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The times-news. [volume] (Hendersonville, N.C.) 1927-current, April 18, 1933, Image 1

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WEATHER
Generally fair Tuesday night
and Wednesday with ruing temp
eratures.
GOOD AFTERNOON
Now comes the happier days
when leather-lunged citizens can
sometimes get a new deal by
simply yelling "Take him out!"
VOL. 52—Nc. 92
HENDERSON VILLE, N. C., TUESDAY, APRIL 18, 1933
SINGLE COPIES; FIVE CENTS
. * c
Roosevei > Is Push ing
LOOMS
* # * # # # - * * * ***,1
Limited Production
<3>
MINIMUM WAGE
ALSO SOUGHT
IN BLACK BILL
Hearing for Revolutionary
Social, Economic Experi
ment May Be Had
arbitration" would
DECIDE JUST WAGES
By THOMAS L. STOKES
United Pre»s Staff Correspondent
WASHINGTON. Apr. 18 (UP) '
President Roosevelt has asked
that national control of produc- j
tion as well as a minimum wage
provision be included in the Black
Connery five-day week, six-hour
bill which the senate finally sent •
yesterday to the house, the United i
Press learned last night. f*
By adding this indus'rial plan-'
nine feature, the president has j,
broadened the measure now pond-: '
ing in the house into a revolution- j
ary social and economic experi-1
ment.
It was known that the president j
has discussed control of produc
tion with his alvisers in a geneva I '
way. It was thought, however,
that his plans had not developed
to the point where they were
ready for submission ot congress.
But it became known yesterday
that Secretary of Labor Frances
Perkins has submitted to the house
labor committee, on behalf of the
president, an amendment which |
would set up a national board to '
provide for control of production.
It would prevent the recurring
surpluses that periodically have
proved the bane of American in
dustry and the workers who de
pend upon it for a living.
The senate gave its final ap
proval to the Black bill yesterday.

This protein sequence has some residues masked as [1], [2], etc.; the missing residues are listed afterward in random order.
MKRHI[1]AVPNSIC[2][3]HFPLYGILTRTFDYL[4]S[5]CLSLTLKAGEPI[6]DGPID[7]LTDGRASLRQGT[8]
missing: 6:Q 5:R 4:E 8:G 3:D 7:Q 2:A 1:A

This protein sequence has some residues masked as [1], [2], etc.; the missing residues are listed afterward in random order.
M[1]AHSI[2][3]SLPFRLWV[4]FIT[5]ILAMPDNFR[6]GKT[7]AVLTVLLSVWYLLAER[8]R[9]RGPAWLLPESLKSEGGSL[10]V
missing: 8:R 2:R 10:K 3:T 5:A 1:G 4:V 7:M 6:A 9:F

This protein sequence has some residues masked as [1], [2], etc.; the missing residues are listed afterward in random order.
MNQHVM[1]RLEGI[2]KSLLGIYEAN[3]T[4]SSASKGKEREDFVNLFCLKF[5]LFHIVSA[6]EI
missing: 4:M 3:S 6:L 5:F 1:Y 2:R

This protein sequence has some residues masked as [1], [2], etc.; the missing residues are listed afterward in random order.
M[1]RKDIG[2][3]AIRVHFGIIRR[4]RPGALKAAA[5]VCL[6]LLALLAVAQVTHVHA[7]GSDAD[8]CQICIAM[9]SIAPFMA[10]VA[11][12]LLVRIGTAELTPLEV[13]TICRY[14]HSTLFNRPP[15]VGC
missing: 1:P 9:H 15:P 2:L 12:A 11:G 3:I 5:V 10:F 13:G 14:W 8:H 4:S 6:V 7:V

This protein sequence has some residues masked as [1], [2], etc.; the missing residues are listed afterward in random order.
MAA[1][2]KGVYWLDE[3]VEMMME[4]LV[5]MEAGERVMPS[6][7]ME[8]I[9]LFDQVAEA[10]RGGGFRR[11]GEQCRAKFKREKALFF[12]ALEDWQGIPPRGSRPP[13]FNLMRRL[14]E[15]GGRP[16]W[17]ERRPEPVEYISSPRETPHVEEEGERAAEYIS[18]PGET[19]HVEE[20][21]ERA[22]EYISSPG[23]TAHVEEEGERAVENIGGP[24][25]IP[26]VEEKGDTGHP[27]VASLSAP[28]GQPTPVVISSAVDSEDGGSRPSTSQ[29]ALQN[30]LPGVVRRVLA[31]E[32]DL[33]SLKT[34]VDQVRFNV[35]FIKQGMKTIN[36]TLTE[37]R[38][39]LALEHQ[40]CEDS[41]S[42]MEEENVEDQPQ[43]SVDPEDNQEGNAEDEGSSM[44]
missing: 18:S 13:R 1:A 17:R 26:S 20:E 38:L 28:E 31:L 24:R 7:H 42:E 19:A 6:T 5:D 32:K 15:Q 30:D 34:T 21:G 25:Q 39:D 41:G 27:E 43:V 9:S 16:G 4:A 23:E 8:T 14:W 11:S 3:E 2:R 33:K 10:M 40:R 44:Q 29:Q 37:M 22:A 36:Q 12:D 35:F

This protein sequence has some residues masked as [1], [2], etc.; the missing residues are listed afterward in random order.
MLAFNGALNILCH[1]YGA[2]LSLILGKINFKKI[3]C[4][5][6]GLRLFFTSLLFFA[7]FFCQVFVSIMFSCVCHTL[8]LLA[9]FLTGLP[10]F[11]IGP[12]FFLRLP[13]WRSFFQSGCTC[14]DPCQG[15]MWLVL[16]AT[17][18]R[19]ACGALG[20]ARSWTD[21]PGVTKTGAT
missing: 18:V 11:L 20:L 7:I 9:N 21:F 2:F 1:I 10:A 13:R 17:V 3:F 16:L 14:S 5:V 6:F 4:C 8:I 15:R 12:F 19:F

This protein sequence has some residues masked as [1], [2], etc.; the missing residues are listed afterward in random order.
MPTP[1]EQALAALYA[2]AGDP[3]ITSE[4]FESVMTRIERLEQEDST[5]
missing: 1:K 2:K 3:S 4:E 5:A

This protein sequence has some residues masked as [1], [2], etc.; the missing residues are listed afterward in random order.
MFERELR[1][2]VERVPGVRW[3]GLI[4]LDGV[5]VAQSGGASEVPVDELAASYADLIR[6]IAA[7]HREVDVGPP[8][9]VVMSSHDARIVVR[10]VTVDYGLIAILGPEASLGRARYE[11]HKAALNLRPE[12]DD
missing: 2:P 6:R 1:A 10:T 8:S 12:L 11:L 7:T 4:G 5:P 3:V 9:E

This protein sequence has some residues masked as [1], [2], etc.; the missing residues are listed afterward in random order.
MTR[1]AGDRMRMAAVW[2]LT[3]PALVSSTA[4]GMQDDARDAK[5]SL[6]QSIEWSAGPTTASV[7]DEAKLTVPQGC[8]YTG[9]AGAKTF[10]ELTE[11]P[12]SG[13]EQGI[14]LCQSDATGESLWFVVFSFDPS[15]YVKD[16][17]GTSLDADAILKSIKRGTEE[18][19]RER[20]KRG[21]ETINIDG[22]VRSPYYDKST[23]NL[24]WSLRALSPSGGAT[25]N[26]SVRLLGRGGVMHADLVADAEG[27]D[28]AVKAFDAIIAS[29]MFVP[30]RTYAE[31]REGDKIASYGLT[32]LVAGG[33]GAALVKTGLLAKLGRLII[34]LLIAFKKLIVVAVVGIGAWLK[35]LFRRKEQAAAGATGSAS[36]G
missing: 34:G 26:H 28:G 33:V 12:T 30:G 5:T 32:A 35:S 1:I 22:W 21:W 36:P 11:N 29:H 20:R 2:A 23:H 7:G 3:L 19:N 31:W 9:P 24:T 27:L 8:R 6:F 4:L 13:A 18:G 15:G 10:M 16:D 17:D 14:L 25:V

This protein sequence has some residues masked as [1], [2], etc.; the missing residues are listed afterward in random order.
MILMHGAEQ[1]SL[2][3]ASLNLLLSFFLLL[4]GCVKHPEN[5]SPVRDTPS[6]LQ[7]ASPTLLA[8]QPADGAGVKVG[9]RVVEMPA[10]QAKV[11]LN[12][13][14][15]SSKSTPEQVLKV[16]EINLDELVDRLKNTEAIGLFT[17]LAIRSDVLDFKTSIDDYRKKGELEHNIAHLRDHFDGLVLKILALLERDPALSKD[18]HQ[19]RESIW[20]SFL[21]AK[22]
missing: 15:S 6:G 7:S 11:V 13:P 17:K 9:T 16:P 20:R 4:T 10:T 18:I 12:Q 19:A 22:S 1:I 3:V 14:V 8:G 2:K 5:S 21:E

It defeated 52 to JJ1 the long
pending motion by Senator Park
Trammel!, Dein., Fla., to recon
sider the measure and then sent
it to the house. The vote came
after pleas by Senators H. D. Hat
field. Repn.. West Va., and Ar
thur F. Vandenbertr. Repn.. Mich.,
to include Hatfield's amendment (
applying the restricted working j
schedule to imports. jj
W ltnous mis Hnu'liumciii OIIIV.I ; (
the senate defeated by only two
votes several days ago, Hatfield
said that American industry j i
would be discriminated against. *
As. it stands, he declared, the j
measure instead of increasing em- j
ployment. would add hundreds of
thousands to the ranks of unem- j ,
ployed.
Speaker Henry T. Kainey re- j
ferred the measure to the house ^
labor committee. Chairman Wil- ;
liam P. Connery immediately j
called the committee to meet
Wednesday. He said yesterday he i c
would suggest that public hear- t
ings be held because of the pro- j
tests from manufacturers which s
have flooded the committee since j"
the senate passed the bill. Th? • .
committee Wednesday will con
sider and make public the amend-1 s
ments submitted by Miss Perkins. £
In addition to the national'
board to survey American indus- .
try and correlate production, Mi.-s I
Perkins recommended boards to
supervise wages and working hour
schedules. i
The amendment on wages f
would not definitely fix a mini- j (
mum wage. It would follow the *
New York law in prescribing a '
just wage and would set up an ar- 11
bitration board to adjust and set- F
tie controversies over wages. It j
was feared a fixed wage might be , 1
declared ur.consti'utional. The I
question of constitutionality also '
has been raised in regard to giv-1
ing the board power over wages, i
This might be revised to give it j
merely arbitral powers such as
the railway meditation board en
joys. depending upon public opin
ion for its effectiveness.
6500 Tarheels ;
Will go to Camps\
_____ ^ | a
RALEIGH, April 18.—(UP)— J
North Carolina will recruit 6,500 ^
men for the civilian conservation .
corps of the federal reforestation |
program, it was decided in a week
end conference in Washington. j.
GEORGIA HAS NEEDY |f
WHO WILL NOT WORK 2
f
AMERICUS. Ga.. April 18.— 11
(UP).—In a front page daily fea- 1;
ture, "We Saw Today," the Amer
icus Times-Recofder said: r
"That a good many of the so- e
called needy in Ame.ricu^ woa'tjf
work when they get a chance." 1c
Brigands Kidnap
U. S. Missionary